In order to watch a 3D model without glasses in a multi-view lenticular 3D display, it is necessary to synthesize eight-viewpoint images into a single image. What distinguishes an eight-viewpoint image from the existing one-viewpoint image is that R, G and B values for each pixel are obtained from eight viewpoints in order, not from a single viewpoint. For example, each R, G and B value for Pixel 1 comes from each R, G and B value of first, second and third viewpoints, respectively. Again, each R, G and B value for Pixel 2 comes from each R, G and B value of fourth, fifth and sixth viewpoints, respectively. Then, the G value for Pixel 3 comes from the G value of eight viewpoints, and the B value for Pixel 1 from the B value of the first-viewpoint image. This way, one image can be synthesized with images with eight different viewpoints.

Fig. 13 Method of synthesizing eight-viewpoint images

Fig. 14 Lenticular image of synthesizing eight viewpoints

Fig. 15 Image of synthesizing eight viewpoints seen from Alioscopy3DHD24

Fig. 16 Control UI

3 Experiment

The development environment included the operating system of Windows7, Tool Visual Studio 2010 and C++, while the hardware was organized with reflective marker 3D glasses, OptiTrack Flex 13 infrared camera, 3D display, desktop with Intel i7-2600K with 3.48GBRAM.

As the measurement values for comparing image quality, we used the values of peak signal-to-noise ratio (PSNR), which indicates the power of noise against the maximum electric power that signals can have. These values are mostly used for assessing information on the loss of image quality due to lossy video compression and allows a quantitative understanding of differences of two different images. In this study, the PSNR values were obtained by means of the formula given in Fig. 17. In the formula, MSE means the variation of the relevant image, and MAX refers to the maximum value of the relevant image and can be obtained by subtracting the minimum values from the maximum value of the relevant image channel. The PSNR is expressed in the unit of dB. Since the value is measured at the log scale, lower loss is expressed with higher numerical values.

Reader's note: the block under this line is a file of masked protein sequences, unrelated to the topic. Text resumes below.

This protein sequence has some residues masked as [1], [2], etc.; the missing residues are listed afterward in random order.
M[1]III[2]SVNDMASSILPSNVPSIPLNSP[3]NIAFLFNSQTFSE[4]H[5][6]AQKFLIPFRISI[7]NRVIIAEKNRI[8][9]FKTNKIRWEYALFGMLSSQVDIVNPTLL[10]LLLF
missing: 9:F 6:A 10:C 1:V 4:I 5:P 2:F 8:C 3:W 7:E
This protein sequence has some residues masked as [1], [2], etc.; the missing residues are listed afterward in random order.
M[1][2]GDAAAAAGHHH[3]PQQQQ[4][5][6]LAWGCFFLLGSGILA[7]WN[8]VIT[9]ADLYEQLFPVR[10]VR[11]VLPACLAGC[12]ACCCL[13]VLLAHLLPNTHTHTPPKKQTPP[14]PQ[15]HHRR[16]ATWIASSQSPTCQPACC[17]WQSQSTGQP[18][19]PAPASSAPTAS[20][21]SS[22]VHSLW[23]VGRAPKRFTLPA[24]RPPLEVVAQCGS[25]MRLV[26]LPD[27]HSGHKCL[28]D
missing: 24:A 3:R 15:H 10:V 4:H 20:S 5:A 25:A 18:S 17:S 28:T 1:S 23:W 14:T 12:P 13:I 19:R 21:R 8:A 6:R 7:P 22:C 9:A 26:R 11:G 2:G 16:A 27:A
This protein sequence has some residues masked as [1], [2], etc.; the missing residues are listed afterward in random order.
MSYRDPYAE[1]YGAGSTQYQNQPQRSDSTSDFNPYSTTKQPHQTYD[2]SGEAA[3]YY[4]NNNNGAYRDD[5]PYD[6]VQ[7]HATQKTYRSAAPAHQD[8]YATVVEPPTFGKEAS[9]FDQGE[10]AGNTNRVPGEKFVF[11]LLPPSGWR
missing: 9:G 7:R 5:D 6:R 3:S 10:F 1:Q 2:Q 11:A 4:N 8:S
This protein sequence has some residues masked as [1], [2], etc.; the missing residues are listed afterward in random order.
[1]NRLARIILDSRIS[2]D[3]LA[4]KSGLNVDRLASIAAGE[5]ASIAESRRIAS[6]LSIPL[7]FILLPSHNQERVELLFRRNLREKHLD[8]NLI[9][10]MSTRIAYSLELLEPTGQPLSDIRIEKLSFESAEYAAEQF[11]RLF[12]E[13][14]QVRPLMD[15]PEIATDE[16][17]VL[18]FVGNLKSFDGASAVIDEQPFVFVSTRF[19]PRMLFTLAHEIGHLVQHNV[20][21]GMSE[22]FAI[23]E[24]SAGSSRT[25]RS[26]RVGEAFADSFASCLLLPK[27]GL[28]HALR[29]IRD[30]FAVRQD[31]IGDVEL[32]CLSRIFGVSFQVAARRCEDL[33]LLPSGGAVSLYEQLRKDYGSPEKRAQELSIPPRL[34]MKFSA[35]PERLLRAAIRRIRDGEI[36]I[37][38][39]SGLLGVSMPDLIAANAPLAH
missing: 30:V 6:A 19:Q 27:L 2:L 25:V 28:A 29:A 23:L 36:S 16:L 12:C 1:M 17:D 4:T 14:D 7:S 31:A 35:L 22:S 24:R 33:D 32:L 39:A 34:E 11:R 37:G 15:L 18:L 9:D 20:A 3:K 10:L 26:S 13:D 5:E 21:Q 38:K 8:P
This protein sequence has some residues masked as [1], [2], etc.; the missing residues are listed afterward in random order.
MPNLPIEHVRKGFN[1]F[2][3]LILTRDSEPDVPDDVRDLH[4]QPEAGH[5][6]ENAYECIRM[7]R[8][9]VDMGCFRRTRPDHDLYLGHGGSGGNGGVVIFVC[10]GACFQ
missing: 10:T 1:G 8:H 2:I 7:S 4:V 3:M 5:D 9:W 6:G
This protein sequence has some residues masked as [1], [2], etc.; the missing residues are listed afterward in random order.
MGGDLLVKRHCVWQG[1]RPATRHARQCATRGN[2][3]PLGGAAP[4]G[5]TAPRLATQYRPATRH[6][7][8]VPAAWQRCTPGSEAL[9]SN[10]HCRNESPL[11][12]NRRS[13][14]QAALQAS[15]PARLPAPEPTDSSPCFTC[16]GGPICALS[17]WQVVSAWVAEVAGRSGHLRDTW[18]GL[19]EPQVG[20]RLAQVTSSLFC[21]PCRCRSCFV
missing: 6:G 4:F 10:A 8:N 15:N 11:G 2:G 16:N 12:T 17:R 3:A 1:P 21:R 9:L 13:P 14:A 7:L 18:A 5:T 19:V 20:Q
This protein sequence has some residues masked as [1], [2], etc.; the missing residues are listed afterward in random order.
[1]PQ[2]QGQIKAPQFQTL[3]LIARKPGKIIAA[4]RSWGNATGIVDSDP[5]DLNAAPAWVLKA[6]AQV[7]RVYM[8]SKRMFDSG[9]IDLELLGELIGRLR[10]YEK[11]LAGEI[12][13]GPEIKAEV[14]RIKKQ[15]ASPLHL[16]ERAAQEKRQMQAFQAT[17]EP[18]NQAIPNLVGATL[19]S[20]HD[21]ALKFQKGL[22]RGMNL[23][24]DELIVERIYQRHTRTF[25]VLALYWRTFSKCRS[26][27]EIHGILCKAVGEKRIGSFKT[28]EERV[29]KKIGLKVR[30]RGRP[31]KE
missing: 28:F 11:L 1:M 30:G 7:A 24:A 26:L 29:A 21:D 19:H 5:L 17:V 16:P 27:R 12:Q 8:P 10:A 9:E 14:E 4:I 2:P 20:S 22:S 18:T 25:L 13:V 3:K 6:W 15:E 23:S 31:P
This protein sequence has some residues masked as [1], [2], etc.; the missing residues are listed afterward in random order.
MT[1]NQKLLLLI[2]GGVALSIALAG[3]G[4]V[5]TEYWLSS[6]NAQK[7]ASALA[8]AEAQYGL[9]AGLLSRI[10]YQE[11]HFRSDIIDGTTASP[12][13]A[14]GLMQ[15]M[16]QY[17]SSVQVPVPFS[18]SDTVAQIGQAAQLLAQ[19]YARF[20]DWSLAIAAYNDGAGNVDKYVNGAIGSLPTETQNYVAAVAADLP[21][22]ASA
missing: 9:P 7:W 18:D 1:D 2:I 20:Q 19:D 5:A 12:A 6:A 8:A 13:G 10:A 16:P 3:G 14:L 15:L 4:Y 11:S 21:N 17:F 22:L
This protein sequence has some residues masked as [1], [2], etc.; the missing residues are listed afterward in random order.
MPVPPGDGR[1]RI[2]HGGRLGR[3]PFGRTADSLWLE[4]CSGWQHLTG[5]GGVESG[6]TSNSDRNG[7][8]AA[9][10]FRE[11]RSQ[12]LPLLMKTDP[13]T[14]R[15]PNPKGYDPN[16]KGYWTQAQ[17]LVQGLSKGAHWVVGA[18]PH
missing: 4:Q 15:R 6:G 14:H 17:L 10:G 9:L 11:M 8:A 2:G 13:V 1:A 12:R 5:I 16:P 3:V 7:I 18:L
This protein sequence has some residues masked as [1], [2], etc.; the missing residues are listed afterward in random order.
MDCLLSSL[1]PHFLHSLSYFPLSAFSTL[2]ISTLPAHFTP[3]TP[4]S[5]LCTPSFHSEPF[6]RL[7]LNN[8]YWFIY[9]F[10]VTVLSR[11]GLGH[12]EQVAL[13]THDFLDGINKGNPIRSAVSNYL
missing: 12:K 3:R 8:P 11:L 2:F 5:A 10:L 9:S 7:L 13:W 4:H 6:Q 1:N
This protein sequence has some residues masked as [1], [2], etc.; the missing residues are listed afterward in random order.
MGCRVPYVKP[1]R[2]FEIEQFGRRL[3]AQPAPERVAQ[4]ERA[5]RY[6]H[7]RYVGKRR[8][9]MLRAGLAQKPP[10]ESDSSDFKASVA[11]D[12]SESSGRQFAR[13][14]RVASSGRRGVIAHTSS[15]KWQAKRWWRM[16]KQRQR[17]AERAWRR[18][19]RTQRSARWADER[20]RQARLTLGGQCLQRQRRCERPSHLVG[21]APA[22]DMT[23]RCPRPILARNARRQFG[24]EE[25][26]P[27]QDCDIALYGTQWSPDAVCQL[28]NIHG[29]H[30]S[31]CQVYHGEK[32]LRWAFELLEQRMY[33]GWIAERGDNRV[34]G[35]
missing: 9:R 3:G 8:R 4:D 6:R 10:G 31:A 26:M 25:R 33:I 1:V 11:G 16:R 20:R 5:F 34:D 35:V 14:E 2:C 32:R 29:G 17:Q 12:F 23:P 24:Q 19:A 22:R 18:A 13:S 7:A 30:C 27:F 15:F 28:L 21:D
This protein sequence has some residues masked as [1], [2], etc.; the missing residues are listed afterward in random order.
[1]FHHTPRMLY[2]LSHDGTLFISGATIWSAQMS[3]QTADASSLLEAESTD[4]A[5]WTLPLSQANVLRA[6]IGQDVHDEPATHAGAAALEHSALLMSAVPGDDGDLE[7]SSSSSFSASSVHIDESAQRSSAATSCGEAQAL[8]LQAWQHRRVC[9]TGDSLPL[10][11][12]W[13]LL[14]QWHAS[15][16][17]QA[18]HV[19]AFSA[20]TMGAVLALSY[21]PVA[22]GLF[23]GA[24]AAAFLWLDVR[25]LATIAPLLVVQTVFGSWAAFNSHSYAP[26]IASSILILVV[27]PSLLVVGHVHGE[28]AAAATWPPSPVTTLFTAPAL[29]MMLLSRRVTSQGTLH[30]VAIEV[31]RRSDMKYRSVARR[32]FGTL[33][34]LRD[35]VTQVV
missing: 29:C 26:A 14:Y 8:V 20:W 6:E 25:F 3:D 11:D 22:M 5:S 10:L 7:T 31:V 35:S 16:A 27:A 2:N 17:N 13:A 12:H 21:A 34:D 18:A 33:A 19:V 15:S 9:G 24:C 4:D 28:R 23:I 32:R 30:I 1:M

Fig. 17 PSNR measurement formula

The resulting value of 34.09dB is considered appropriate.

The rate of 3D model creation was measured to be 0.608sec, approximately five seconds faster than the time required for a 3D model creation in the fourth-year evaluation. The program renewed the record of the relevant 3D model at an average of 15fps.

Fig. 18 PSNR experiment process

4 Conclusion

The main purpose of this project was to enable users to feel the 3D space and object in real time through 3D modeling. To that end, we focused our endeavors on improving the user experience, and as a result, this project was able to substantially enhance the experience of 3D space and objects compared to the previous third-year project. We believe that advancement of the depth camera technology and subsequently higher resolution will allow users to experience 3D contents and services with better quality as soon as the images are shot.

References:

[1] Wei Wang, Longshe Huo, Wei Zeng, Qingming Huang, Wen Gao, "Depth Image Segmentation For Improved Virtual View Image Quality In 3-DTV," Proceedings of 2007 International Symposium on Intelligent Signal Processing and Communication Systems, Dec. 2007.

[2] Liang Zhang and Wa James Tam "Stereoscopic Image Generation Based on Depth Image for 3D TV," IEEE Transactions on Broadcasting vol. 51, no. 2, Jun. 2005.

[3] Wenxiu Sun, Lingfeng Xu, Oscar C. AU, Sung Him Chui, Chun Wing Kwok," An overview of free viewpoint Depth-Image-Based Rendering (DIBR)," The Hong Kong University of Science and Technology.

[4] Lee Sang-beom, Ho Yo-seong, “Discontinuity-adaptive Depth Filtering for 3D View Generation,” The Korean Institute of Communications and Information Sciences, 2008 Collection of Conference Dissertations (Autumn), Nov. 2008, pp. 358-361.

[5] Hyeon Ji-ho, Han Jae-yeong, Won Jong-pil, U Ji-sang, “Generation of an Eye-contacted View Using Color and Depth Cameras,” Journal of the Korea Institute of Information and Communication Engineering, vol. 16, no. 8, 2012, pp. 1642-1652.

[6] Ryusuke Sagawa, Katsushi Ikeuchi, "Hole filling of a 3D model by Flipping Signs of a Signed Distance Field in Adaptive Resolution," IEEE Transactions on Pattern Analysis and Machine Intelligence, vol. 30, no. 4, Apr. 2008.

[7] David Doria, Richard j. Radke, "Filling Large Holes in LIDAR Data By Inpainting Depth Gradients," Computer Vision and Pattern Recognition Workshops (CVPRW), 2012 IEEE Computer Society Conference on, Jun. 2012.